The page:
I found the individual PB packets at WalMart, but at $.68/oz, I may just carry a small jar, or knock up some packets on the foodsaver. I know that minumus.biz has all kinds of packeted condiments and such, I just never get around to placing an order.

My main problem with the grocery store foods is that most of them are 2-4 servings, a little much for my 18oz GSI glacier cup. I don't want to carry my old Stanley widemouth thermos, because it weighs about the same as a 105mm howitzer shell. My solution- the jumbo travel mug, 3 bucks at WalMart. It's 34oz capacity, so plenty of room for stirring and whatnot, and it weighs less than a pound empty. It's big enough to cram stuff inside it in the pack, and although it won't keep stuff as hot for as long as a true thermal flask, it'll keep stuff plenty hot enough to take your time eating, or go back for seconds.

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Re: Bug Out Food at the supermarket

Post by SouthPAW » Tue Jan 11, 2011 2:59 pm

Luthifer wrote:Excellent! There's some great info happening here. The honey crystals look really cool, and the label says they're made here. Is honey the only ingredient, or is there other weirdness in them?
Ingredients list only honey & cane syrup. No weirdness! (at least according to them)

They taste pretty good. So far, I like them. "Real" honey tastes slightly better, but I like the crystals better for portability.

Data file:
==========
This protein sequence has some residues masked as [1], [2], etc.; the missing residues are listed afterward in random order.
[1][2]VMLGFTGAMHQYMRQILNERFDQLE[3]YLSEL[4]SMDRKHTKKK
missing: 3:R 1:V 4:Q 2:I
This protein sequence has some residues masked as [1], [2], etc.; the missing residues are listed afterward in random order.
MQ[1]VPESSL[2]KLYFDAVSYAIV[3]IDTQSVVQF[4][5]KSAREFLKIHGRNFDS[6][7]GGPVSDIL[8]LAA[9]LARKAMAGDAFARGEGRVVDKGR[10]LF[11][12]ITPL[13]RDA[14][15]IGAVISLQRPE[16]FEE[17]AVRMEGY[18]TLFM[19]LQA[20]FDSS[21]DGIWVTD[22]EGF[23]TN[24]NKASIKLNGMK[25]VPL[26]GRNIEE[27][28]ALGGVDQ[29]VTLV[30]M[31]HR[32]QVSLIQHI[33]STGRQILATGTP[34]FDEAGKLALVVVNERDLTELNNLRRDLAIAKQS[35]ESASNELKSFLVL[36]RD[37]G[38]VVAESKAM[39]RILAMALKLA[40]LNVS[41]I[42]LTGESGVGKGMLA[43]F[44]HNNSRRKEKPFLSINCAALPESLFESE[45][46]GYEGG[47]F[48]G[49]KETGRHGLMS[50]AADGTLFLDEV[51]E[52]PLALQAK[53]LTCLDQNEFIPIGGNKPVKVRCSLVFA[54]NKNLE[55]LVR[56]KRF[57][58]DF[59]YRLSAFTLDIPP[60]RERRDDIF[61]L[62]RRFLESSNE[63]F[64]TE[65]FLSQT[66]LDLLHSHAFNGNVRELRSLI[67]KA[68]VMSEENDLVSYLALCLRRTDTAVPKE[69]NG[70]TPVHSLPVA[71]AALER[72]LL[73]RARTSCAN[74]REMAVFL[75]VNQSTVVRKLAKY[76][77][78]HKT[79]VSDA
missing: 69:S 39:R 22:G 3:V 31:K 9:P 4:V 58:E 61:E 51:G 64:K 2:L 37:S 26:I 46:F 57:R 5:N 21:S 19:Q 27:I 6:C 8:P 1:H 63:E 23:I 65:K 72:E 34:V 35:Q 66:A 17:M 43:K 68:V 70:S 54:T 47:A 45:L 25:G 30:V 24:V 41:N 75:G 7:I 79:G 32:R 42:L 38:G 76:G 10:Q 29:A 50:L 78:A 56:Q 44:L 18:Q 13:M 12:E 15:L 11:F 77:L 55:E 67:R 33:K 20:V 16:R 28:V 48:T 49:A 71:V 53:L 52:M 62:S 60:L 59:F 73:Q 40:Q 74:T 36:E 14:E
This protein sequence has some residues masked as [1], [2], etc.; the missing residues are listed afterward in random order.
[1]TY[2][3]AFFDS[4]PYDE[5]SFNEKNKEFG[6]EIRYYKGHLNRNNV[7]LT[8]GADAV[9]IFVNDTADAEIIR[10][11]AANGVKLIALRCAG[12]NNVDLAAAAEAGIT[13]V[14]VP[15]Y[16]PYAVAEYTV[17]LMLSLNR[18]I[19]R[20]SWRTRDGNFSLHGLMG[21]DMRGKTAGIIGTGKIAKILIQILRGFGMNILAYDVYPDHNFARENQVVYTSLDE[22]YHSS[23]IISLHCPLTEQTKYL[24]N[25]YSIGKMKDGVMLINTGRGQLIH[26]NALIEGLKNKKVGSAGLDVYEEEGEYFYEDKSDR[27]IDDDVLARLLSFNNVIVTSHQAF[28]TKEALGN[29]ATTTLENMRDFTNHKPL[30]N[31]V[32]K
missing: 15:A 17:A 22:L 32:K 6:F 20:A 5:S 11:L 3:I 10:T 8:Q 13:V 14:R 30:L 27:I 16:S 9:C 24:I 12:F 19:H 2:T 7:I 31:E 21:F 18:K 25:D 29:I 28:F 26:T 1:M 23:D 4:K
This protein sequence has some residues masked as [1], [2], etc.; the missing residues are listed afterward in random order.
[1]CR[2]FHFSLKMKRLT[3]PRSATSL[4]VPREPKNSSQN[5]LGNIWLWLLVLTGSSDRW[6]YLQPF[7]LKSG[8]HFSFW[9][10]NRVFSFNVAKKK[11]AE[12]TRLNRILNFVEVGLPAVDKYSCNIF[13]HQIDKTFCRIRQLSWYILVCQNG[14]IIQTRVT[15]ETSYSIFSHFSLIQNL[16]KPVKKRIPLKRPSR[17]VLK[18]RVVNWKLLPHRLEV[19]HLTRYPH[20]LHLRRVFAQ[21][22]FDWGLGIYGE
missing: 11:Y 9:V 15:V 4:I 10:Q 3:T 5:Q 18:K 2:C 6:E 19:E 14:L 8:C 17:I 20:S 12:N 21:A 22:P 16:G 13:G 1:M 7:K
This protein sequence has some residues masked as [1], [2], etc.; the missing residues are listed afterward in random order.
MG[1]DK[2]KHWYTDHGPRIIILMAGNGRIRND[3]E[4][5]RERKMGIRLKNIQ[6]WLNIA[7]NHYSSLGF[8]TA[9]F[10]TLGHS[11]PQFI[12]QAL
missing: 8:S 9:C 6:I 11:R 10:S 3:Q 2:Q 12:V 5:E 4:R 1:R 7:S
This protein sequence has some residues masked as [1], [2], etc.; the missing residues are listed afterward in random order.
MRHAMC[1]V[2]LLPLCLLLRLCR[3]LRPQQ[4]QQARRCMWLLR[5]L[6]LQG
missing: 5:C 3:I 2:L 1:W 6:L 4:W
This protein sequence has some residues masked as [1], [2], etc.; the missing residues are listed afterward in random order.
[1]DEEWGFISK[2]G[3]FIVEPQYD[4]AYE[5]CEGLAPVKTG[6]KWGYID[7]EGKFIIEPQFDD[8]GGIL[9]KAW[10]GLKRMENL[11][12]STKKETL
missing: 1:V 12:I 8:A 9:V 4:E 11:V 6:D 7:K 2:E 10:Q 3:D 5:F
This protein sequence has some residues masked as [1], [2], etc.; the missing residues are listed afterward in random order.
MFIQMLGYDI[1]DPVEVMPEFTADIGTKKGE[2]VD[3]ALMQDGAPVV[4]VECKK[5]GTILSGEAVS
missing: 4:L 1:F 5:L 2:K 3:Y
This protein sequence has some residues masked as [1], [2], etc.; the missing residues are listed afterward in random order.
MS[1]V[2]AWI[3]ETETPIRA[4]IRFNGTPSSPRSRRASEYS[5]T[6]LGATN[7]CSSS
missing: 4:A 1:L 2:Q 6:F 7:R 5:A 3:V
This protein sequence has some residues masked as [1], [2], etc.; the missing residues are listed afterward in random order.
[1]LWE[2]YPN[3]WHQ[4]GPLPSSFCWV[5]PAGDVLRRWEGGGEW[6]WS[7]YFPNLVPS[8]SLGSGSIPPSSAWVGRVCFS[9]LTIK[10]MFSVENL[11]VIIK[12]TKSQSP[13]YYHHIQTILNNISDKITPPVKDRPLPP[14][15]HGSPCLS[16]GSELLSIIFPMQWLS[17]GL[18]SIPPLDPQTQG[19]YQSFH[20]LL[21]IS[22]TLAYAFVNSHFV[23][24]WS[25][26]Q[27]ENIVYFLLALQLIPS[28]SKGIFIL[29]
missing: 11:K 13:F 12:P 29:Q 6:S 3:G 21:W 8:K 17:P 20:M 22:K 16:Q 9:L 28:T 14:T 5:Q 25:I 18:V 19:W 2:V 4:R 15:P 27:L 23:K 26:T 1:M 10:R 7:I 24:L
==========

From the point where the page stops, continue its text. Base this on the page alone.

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Re: Bug Out Food at the supermarket

Post by ninja-elbow » Tue Jan 11, 2011 6:24 pm

Idahoan Spuds are a staple in my pantry. I've been eating them for years now. Back in my drinking days I'd get home at 0230 and fix up some of these with cheese and whatever. Now, great for a quick meal with left overs for the next day. Perfect for outdoors, though a whole batch is a bit too much for one sitting for me now. Last year I started to halve them and mix it with some dehydrated corn/peppers or peas or something.

The Knorr stuff is great too. I just stay away from ones that need more than water (milk) for ease of prepping outdoors. I usually replace the "butter" needed with olive oil. I have also used butter flakes. Olive oil is better. One of the better meals I had outdoors was Knorr tereyaki noodles with smoked salmon.

Somebody posted about the boil in bag Indain fare? That stuff is pretty good too. A lot of different brands out there. I like to mix the Indian stuff from the pouch in my cup with some minute rice (saving weight) or Uncle Bens rice packs (not caring about weight). Also good with rice noodles. You can add meat (I like chicken packs) to it if you don't want veggie.

Don't forget about fiber! Oatmeal and dried fruit in the mornings!!

If you can do the math right, it's nice to be able to buy big packs of all this kind fo stuff and break it down into ready to go packs. As I stated above, I like to make a ziplock full of half a pack of Idahoan Spuds, some dehydrated veggie and dehydrated meat. Doing the math I can figure this will need 1 1/2 cup of boiling water to make edible. Open ziplock, dump it in a cup, boil 2 cups water in Jet Boil, pour 1 1/2 of that into cup with food, keep 1/2 cup of hot water to wash face and hands, eat goop in cup 10 minutes later.